Interview with Sébastien Bonneaud : L’homme au beret

 

FAMILY BACKGROUND

Sébastien’s family have traced their roots back to 1570 where the family was established in the Dordogne. They tended their own vines since at least the 1780s but records from before the revolution have been lost. Sébastien’s great grandfather (b. 1896) had vines, and his great great grandfather was a cooper. His maternal grandfather was also a cooper, and today his cousin has his own cooperage in the Landes – Tonnellerie Bartholomo.

Sébastien grew up tending vines with his father, learning the craft of winemaking as a boy. He says that his father taught him almost everything, and that becoming a winemaker just happened naturally. Formal viticulture and vinification studies gave him the technical background which completed this, but “dans l’absolu” he learned most from his father.

STUDIES AND EARLY CAREER

Chateau Spencer la Pujade vigneron Sebastien Bonneaud

He did his viticulture and oenological studies in Bordeaux. He would have liked to continue the family domaine but they had only 11 ha in AOC Bergerac to split between Sébastien and his 5 younger sisters. To make it viable Sébastien needed to buy the vines of his sisters and unfortunately the necessary financial support was not forthcoming from the bank. Sébastien’s father sat on the opposite political fence to that of the bank manager.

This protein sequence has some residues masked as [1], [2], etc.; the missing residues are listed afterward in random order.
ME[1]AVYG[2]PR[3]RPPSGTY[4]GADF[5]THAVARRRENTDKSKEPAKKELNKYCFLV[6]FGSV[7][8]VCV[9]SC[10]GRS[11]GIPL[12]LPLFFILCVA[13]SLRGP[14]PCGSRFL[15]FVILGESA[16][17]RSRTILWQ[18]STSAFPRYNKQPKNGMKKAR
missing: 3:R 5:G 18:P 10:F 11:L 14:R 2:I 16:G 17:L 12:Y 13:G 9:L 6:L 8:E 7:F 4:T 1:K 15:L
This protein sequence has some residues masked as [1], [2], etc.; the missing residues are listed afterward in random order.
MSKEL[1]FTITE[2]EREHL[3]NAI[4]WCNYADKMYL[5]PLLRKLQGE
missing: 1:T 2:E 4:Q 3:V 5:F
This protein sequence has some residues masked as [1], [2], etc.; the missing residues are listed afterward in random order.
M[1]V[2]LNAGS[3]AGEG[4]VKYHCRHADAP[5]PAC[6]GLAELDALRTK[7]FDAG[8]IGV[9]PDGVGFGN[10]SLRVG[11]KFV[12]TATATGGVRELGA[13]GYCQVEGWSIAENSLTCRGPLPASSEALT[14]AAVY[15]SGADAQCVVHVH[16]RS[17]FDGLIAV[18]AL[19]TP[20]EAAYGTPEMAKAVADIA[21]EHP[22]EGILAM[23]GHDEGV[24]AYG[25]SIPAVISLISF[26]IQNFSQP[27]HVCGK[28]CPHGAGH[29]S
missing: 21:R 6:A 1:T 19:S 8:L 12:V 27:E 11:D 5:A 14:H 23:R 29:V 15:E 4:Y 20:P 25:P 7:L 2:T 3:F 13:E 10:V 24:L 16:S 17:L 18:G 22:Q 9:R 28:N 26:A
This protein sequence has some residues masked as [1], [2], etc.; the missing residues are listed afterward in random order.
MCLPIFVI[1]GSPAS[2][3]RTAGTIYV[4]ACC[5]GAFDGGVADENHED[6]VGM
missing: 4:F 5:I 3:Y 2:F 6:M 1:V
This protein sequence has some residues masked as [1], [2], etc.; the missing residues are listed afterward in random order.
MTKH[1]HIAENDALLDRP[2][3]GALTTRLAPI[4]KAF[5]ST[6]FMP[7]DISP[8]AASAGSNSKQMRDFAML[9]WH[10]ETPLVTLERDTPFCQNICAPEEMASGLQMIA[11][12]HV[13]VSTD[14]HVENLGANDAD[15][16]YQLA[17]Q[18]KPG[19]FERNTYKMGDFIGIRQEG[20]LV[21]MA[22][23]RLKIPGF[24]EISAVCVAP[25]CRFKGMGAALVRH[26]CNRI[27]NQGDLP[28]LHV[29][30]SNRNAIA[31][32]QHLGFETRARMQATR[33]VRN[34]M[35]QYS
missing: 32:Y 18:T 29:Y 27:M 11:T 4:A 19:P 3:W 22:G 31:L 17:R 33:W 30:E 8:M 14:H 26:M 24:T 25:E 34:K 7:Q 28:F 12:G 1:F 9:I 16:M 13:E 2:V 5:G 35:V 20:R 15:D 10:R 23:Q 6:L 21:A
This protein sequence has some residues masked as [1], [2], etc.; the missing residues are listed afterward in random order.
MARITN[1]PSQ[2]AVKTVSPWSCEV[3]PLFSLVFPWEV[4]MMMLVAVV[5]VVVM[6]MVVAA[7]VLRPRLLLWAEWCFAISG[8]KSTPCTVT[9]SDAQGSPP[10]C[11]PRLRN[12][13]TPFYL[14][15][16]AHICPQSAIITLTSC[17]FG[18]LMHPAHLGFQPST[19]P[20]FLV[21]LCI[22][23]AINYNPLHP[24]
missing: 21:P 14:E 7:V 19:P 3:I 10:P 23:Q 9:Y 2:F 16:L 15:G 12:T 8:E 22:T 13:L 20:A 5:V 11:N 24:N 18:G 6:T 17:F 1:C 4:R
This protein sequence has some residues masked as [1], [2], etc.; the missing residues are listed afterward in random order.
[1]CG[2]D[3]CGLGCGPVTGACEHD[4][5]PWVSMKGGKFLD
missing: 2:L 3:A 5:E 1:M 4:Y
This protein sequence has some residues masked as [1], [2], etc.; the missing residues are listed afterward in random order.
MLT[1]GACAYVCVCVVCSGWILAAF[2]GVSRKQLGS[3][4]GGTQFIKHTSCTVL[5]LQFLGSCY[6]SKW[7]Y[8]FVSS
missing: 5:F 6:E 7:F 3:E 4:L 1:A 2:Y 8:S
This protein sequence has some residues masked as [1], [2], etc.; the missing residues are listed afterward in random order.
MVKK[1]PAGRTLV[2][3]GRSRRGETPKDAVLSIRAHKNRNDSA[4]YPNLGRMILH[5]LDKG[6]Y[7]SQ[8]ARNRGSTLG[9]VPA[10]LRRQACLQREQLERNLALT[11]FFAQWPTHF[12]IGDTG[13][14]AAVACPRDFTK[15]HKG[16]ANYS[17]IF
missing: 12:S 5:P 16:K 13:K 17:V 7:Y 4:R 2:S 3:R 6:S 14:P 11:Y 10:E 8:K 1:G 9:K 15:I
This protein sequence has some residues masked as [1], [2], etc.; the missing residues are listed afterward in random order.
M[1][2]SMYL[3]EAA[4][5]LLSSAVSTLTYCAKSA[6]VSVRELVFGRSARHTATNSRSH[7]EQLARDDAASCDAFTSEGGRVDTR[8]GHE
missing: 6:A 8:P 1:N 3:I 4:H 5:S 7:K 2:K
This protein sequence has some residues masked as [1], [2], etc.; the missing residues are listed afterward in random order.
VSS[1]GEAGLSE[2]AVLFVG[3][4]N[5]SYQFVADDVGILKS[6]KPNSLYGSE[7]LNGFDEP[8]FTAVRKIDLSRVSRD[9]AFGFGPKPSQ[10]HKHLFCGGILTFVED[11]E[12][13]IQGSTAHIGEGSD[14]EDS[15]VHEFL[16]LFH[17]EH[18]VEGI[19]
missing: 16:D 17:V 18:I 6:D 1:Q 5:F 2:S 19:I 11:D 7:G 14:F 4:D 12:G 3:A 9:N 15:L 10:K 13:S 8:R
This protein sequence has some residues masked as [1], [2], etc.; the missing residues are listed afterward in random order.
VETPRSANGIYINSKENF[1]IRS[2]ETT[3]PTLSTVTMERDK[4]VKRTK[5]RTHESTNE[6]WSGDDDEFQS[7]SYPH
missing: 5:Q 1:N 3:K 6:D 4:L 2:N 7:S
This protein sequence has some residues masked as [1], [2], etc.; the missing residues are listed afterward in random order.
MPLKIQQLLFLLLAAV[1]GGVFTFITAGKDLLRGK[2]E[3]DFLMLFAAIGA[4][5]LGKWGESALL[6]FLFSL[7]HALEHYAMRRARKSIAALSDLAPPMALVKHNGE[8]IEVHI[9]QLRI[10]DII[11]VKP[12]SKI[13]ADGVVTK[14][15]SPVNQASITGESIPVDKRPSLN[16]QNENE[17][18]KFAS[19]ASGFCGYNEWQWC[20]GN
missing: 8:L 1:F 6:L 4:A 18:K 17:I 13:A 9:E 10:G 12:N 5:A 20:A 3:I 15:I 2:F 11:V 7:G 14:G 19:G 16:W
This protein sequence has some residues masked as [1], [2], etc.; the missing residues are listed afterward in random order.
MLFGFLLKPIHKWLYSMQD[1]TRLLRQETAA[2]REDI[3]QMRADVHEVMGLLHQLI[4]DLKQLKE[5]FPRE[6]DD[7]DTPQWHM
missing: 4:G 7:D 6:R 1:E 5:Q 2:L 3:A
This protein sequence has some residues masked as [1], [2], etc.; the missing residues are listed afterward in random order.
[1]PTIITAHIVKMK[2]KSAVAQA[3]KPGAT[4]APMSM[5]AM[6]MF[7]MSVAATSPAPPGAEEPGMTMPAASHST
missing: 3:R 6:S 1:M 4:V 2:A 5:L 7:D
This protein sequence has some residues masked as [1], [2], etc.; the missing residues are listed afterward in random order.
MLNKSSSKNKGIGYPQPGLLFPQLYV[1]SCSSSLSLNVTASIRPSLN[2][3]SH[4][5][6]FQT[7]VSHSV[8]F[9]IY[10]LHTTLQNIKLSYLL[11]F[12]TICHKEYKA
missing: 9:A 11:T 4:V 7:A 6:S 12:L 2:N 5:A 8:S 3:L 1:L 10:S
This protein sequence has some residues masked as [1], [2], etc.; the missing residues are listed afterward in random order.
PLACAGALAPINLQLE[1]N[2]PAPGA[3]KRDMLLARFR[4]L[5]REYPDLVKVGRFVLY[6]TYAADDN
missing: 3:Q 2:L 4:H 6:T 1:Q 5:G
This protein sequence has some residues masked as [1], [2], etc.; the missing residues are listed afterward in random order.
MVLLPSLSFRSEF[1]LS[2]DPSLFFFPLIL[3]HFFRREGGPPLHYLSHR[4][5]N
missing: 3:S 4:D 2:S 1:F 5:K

Sébastien therefore had to pursue his wine career by working for other people. His first post was Chef de Culture at Ch. Meyney (AOC Bordeaux), followed by the role of General Manager at Chateau Minvielle in Entre Deux Mers. In 2003 he moved to the Languedoc taking charge of the Domaine d’Oustric by Carcassonne. This is where he started his relationship with the Carignan grape variety and developed his love of the Languedoc region.